PLoS ONE 02/2009; 4(4):e5222. · 3.73 Impact Factor
[show abstract][hide abstract] ABSTRACT: Human neural precursor cells (hNPC) are candidates for neural transplantation in a wide range of neurological disorders. Recently, much work has been done to determine how the environment for NPC culture in vitro may alter their plasticity. Epidermal growth factor (EGF) and fibroblast growth factor-2 (FGF-2) are used to expand NPC; however, it is not clear if continuous exposure to mitogens may abrogate their subsequent differentiation. Here we evaluated if short-term removal of FGF-2 and EGF prior to plating may improve hNPC differentiation into neurons.
We demonstrate that culture of neurospheres in suspension for 2 weeks without EGF-FGF-2 significantly increases neuronal differentiation and neurite extension when compared to cells cultured using standard protocols. In this condition, neurons were preferentially located in the core of the neurospheres instead of the shell. Moreover, after plating, neurons presented radial rather than randomly oriented and longer processes than controls, comprised mostly by neurons with short processes. These changes were followed by alterations in the expression of genes related to cell survival.
These results show that EGF and FGF-2 removal affects NPC fate and plasticity. Taking into account that a three dimensional structure is essential for NPC differentiation, here we evaluated, for the first time, the effects of growth factors removal in whole neurospheres rather than in plated cell culture.
PLoS ONE 02/2009; 4(2):e4642. · 3.73 Impact Factor
[show abstract][hide abstract] ABSTRACT: GCN2 is one of the four mammalian kinases that phosphorylate the alpha subunit of the translation initiation factor 2 (eIF2alpha) in a variety of stress situations, resulting in protein synthesis inhibition. GCN2 is involved in regulating metabolism, feeding behavior and memory in rodents. We show here that, relative to other cells, the beta isoform of the GCN2 transcript and the GCN2 protein are highly abundant in unfertilized mouse eggs. In addition, GCN2 in these cells is active, resulting in elevated levels of phosphorylated eIF2alpha. After fertilization, eIF2alpha phosphorylation decreases drastically. These results suggest that GCN2 mediated translational control may contribute to regulatory mechanisms operating during oocyte maturation.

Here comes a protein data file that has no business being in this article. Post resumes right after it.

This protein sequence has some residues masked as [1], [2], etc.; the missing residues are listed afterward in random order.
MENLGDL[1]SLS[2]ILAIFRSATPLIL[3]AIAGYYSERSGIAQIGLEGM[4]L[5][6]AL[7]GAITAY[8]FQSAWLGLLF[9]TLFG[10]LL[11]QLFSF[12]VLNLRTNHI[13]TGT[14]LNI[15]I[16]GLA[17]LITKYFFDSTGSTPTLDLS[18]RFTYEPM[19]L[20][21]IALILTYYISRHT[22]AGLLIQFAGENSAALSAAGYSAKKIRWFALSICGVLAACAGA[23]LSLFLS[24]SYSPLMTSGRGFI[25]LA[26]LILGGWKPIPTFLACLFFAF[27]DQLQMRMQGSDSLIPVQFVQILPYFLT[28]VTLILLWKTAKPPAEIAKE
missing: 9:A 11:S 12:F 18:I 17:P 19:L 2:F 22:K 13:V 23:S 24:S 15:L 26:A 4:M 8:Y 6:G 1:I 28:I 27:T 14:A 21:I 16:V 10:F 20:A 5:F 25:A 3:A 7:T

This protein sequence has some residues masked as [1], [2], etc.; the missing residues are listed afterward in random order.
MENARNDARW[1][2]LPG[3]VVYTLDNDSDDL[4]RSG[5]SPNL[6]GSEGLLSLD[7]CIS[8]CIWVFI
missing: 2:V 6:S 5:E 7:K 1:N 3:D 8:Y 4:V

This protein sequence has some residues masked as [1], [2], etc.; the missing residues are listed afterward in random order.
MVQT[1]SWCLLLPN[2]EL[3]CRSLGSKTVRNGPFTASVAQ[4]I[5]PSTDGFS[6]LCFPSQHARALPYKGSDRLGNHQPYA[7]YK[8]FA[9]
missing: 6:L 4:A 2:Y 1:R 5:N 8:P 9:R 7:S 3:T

Biochemical and Biophysical Research Communications 12/2008; 378(1):41-4. · 2.41 Impact Factor
[show abstract][hide abstract] ABSTRACT: The relevance of kinin B(1) (B(1)R) and B(2) (B(2)R) receptors in the brachial plexus avulsion (BPA) model was evaluated in mice, by means of genetic and pharmacological tools. BPA-induced hypernociception was absent in B(1)R, but not in B(2)R, knock-out mice. Local or intraperitoneal administration of the B(2)R antagonist Hoe 140 failed to affect BPA-induced mechanical hypernociception. Interestingly, local or intraperitoneal treatment with B(1)R antagonists, R-715 or SSR240612, dosed at the time of surgery, significantly reduced BPA-evoked mechanical hypernociception. Intrathecal or intracerebroventricular administration of these antagonists, at the surgery moment, did not prevent the hypernociception. Both antagonists, dosed by intraperitoneal or intrathecal routes (but not intracerebroventricularly) 4 d after the surgery, significantly inhibited the mechanical hypernociception. At 30 d after the BPA, only the intracerebroventricular treatment effectively reduced the hypernociception. A marked increase in B(1)R mRNA was observed in the hypothalamus, hippocampus, thalamus, and cortex at 4 d after BPA and only in the hypothalamus and cortex at 30 d. In the spinal cord, a slight increase in B(1)R mRNA expression was observed as early as at 2 d. Finally, an enhancement of B(1)R protein expression was found in all the analyzed brain structures at 4 and 30 d after the BPA, whereas in the spinal cord, this parameter was augmented only at 4 d. The data provide new evidence on the role of peripheral and central kinin B(1)R in the BPA model of neuropathic pain. Selective B(1)R antagonists might well represent valuable tools for the management of neuropathic pain.
Journal of Neuroscience 04/2008; 28(11):2856-63. · 6.91 Impact Factor